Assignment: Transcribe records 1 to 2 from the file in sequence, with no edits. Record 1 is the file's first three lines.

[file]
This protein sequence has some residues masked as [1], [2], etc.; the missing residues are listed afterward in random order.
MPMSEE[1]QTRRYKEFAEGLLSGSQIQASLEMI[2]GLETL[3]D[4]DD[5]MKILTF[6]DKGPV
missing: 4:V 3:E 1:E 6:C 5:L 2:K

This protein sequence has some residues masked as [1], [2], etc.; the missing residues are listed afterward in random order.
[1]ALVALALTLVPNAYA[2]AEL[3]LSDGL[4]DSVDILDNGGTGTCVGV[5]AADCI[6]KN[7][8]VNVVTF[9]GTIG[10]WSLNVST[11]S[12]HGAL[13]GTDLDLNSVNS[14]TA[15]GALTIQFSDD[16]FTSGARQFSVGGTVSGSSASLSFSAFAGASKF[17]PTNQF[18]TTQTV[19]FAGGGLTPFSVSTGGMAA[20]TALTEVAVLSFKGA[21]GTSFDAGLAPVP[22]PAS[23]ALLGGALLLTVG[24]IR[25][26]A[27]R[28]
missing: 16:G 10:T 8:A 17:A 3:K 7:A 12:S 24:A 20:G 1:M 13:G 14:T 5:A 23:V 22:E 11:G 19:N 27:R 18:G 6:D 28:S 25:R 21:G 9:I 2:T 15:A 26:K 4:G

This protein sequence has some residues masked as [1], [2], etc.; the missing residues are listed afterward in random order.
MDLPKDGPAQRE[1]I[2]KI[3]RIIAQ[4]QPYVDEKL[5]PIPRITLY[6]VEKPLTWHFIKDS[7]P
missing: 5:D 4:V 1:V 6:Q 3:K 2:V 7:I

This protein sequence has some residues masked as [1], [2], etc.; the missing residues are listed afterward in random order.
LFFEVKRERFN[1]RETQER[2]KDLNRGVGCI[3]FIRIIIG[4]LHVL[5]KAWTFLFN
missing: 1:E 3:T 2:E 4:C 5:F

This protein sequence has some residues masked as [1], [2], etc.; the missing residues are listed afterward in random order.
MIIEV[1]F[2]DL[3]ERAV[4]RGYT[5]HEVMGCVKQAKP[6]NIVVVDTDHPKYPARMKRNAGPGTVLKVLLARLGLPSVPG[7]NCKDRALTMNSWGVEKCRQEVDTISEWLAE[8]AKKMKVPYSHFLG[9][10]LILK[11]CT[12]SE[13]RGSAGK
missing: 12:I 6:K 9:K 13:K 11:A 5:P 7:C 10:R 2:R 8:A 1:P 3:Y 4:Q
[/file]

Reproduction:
This protein sequence has some residues masked as [1], [2], etc.; the missing residues are listed afterward in random order.
MPMSEE[1]QTRRYKEFAEGLLSGSQIQASLEMI[2]GLETL[3]D[4]DD[5]MKILTF[6]DKGPV
missing: 4:V 3:E 1:E 6:C 5:L 2:K

This protein sequence has some residues masked as [1], [2], etc.; the missing residues are listed afterward in random order.
[1]ALVALALTLVPNAYA[2]AEL[3]LSDGL[4]DSVDILDNGGTGTCVGV[5]AADCI[6]KN[7][8]VNVVTF[9]GTIG[10]WSLNVST[11]S[12]HGAL[13]GTDLDLNSVNS[14]TA[15]GALTIQFSDD[16]FTSGARQFSVGGTVSGSSASLSFSAFAGASKF[17]PTNQF[18]TTQTV[19]FAGGGLTPFSVSTGGMAA[20]TALTEVAVLSFKGA[21]GTSFDAGLAPVP[22]PAS[23]ALLGGALLLTVG[24]IR[25][26]A[27]R[28]
missing: 16:G 10:T 8:A 17:A 3:K 7:A 12:S 24:A 20:G 1:M 13:G 14:T 5:A 23:V 22:E 11:G 19:N 27:R 18:G 6:D 28:S 25:R 21:G 9:I 2:T 15:A 26:K 4:G